The Identification and Management of Patients with a High Risk for Cardiac Arrhythmias During Modified ECT
J CLIN PSYCHIATRY 43 4
JOAN P GERRING. M.D. and HELEN M SHIELDS. M D
The authors describe the cardiovascular complications of ECT in 42 patients undergoing this procedure during a one year period at a psychiatric referral center. Twenty-eight percent of the entire group of patients developed ischemic and/or arrhythmic complications following ECT. Seventy percent of the patients who had a history, physical or EKG evidence of cardiac disease developed cardiac complications. On the basis of this data, a high risk category for ECT is defined more precisely than previously. Recommendations are made for managing this high risk category of depressed patients In order to treat them with maximum safety and effectiveness. (J Clin Psychiatry 43:140-143. 1982)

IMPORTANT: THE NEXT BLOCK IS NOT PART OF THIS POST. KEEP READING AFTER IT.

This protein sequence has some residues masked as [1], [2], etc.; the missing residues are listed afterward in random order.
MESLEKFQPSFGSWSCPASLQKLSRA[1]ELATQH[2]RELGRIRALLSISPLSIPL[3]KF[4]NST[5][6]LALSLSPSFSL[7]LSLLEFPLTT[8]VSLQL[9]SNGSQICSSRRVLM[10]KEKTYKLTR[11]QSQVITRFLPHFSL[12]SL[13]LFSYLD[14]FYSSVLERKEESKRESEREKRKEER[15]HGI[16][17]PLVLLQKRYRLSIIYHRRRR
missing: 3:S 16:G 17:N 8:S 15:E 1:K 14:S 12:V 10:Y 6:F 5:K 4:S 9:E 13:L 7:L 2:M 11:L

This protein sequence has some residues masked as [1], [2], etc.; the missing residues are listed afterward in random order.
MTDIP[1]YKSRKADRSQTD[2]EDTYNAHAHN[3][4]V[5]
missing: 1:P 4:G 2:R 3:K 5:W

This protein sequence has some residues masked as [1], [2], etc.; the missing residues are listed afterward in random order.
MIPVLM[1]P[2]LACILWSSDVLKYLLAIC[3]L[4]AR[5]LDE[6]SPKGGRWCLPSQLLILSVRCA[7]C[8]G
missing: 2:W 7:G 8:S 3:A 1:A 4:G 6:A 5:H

A mortality rate of less than 1% has been consistently reported for patients undergoing electroconvulsive therapy (ECT), the most common side effect being memory impairment. Fortunately this is usually a short term loss which may be minimized with the use of unilateral ECT. With the addition of a muscle relaxant to modify ECT, fractures are no longer the second most common complication. Rather cardiovascular complications have taken this place. In this study we define a psychiatric population with high medical risk to develop cardiovascular complications of varying severity. We emphasize the identification and special care of this group.
The charts of the 42 patients who had undergone a course of electroconvulsive therapy at Payne Whitney Clinic (PWC) during the period July 1, 1975 to July 1, 1976 were reviewed. Five patients had undergone two separate courses of ECT during this time period.